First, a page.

Wednesday, January 27, 2010

C. sp. 'Lingga 19 - Platinum Line' blooming soon

I suddenly realised today that my C. sp. 'Lingga Island 19 - platinum line' has developed a spathe.
As can be seen below, the new leaves managed to retain their 'platinum' veins under cultivation environment.

I hope the spathe would bloom only during the weekend as I would be going overseas tomorrow morning and would be back home only by Sunday night!

Saturday, January 16, 2010

The many faces of C. xxx

From this:

To this:

To this:

To this:

All within a few hundred metres apart.

For fans of 'rosanervig' form of cryptocorynes (of which I am not really one of them...:-p), guess what species does the above specimens shown in the photographs belong to?

Sunday, January 10, 2010

After 2 weeks of abuse......

It had been 2 weeks (should be enough for the aphid eggs (if any) to hatch too?)) since I fully submerged some of my 'Lingga' and 'Natuna' cryptocorynes (in water which I had used for a few months already for such treatment process, too lazy to change :-P) in attempt to kill the "woolly aphids?" infestation.
The below are the photographs showing how badly the cryptocorynes were abused. The first few photographs are the various C. sp. 'Lingga Island' and the next few are the various C. sp. 'Natuna Island'.

The above and below are photographs of the same pot with C. sp. 'Lingga 14' with and without flash. The older leaves and petioles had started to melt away.

The above and below photographs are other specimens from Lingga Island too, the above is C. sp. 'Lingga 10', the below C. sp. 'Lingga Island 13' specimens were very badly affected with all their leaves fully melted.

The above C. sp. 'Lingga 11' fared much better and actually could grow new healthy leaves under such conditions.
Some of the C. sp. 'Natuna Island' as shown below fared rather well too. They managed to continue to extend healthy roots out from the bottom of their pots although they suffered from some forms of melting of leaves too.

C. sp. 'Natuna Island 6'

C. sp. 'Natuna Island 2'

C. sp. 'Natuna Island 1' - tolerated very well with new growth of healthy leaves

top left - C. sp. 'Natuna Island 3', top right - C. sp. 'Natuna Island 4', bottom left - C. sp. 'Natuna Island 5', bottom right - C. sp. 'Lingga Island'

Those along the bottom row are the various C. sp. 'Natuna Island 1 to 6' (left to right), the rest above are all the various C. sp. 'Lingga Island'

Those in front are the various C. sp. 'Natuna Island 1 to 6' (left to right), the rest behind are all the various C. sp. 'Lingga Island'
How much time would these cryptocorynes need to recover back to their previous more healthy state???

Saturday, January 9, 2010

Yet another day at the farm

My explorer friend came back from his Kapit and Sibu trip yesterday and thus, I went to his farm today to help him do some farming works and at the same time, review the progress of some of the previous cryptocorynes which he collected and cultivated:

C. nurii 'Pahang Rosanervig' - new leaves are growing out well under submersed cultivation

C. nurii 'West Pahang' - ditto, new leaves are growing out well under submersed cultivation

C. sp. 'Malay Peninsula' - growing well in emersed conditions with water constantly sprinklered on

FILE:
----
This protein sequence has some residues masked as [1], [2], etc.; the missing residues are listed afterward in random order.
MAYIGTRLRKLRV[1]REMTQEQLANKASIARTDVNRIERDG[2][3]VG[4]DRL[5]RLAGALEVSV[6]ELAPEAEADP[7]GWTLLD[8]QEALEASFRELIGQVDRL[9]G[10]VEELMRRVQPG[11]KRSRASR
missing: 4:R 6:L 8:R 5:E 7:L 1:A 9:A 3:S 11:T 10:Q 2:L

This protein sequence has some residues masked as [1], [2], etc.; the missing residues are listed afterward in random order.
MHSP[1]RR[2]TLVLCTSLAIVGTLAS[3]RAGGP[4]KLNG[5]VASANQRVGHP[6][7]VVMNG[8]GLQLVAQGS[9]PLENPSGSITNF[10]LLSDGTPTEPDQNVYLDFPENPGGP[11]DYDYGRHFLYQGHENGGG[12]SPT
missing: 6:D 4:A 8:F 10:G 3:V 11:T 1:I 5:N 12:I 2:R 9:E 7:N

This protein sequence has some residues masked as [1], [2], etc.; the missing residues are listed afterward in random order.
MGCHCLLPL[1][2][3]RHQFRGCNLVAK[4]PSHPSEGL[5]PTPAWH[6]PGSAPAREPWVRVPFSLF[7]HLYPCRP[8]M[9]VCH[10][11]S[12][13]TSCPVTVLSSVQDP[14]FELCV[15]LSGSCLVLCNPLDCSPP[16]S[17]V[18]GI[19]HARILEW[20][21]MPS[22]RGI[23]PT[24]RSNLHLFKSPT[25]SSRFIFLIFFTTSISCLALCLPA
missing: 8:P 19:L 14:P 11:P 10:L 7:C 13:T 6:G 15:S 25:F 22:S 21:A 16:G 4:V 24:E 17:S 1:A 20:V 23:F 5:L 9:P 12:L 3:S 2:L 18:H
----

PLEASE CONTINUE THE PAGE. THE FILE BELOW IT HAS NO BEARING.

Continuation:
C. longicauda 'Johor' - ditto, growing well in emersed conditions with water constantly sprinklered on

C. sp. Kota Tinggi' - ditto, growing very well in emersed conditions with water constantly sprinklered on

C. affinis 'Pahang Rosanervig' - growing well under submersed conditions, with bubbling on the leaves

C. affinis 'Pahang Red' - growing well under submersed conditions. Very beautiful! See below too.

C. sp. 'Anambas Island' are growing well after more than a week at the farm submersed, healthy new leaves are growing out, see below

The above is a species of fern collected at Anambas Island, the leaves have a bluish tinge if you looked closely, amazing!

The above and below are some plants collected from Kapit with leaves which looked very much like that of cryptocorynes at the first sight but the long connecting rizhomes revealed that they are not. Sigh. The above should be very beautiful when tied to a driftwood and placed in a planted tank.

The above are some of the better performing cryptocorynes. Some are growing well emersed while others are growing well submersed. However, there are some which are still adjusting with stunted growth which I would not reveal here.
We planted the Sibu cryptocorynes and left them in the ponds (for those which we felt would do well submersed) and tanks (ditto for those emersed) respectively. Hopefully they would grow well, especially the more difficult C. auriculata, C. lingua and C. pallidinervia.

Sunday, January 3, 2010

Another day at the farm

I went to my explorer friend's cryptocoryne farm today to get my hands dirty to do some farming works for some of the excess cryptocorynes he collected from Anambas Island. It started to rain heavily after lunch.
Below are some photographs of my friend's current cryptocoryne collection.
After the rain, we visted an aquatic plant farm (Teo Farm, which is a well known farm for many local hobbyist) to see how they plant their cryptocorynes emersed. They have both submersed and emersed ponds to grow various different types of aquatic plants.
The cryptocorynes are mostly grown emersed but are mostly the Sri Lankan species commonly supplied to the local fish shops. C. lingua and C. pontederiifolia could be found too. The substrate used is sandy soil heavily fertilised with chicken poo. The ponds are in the open with shading sheets covering the entire farm to reduce the impacts from direct sunlight. The growth was considered as good in my opinion.
Maybe I should give up relying on fish tanks and artifical lightings and rent some farm spaces instead for my cryptocoryne cultivation too?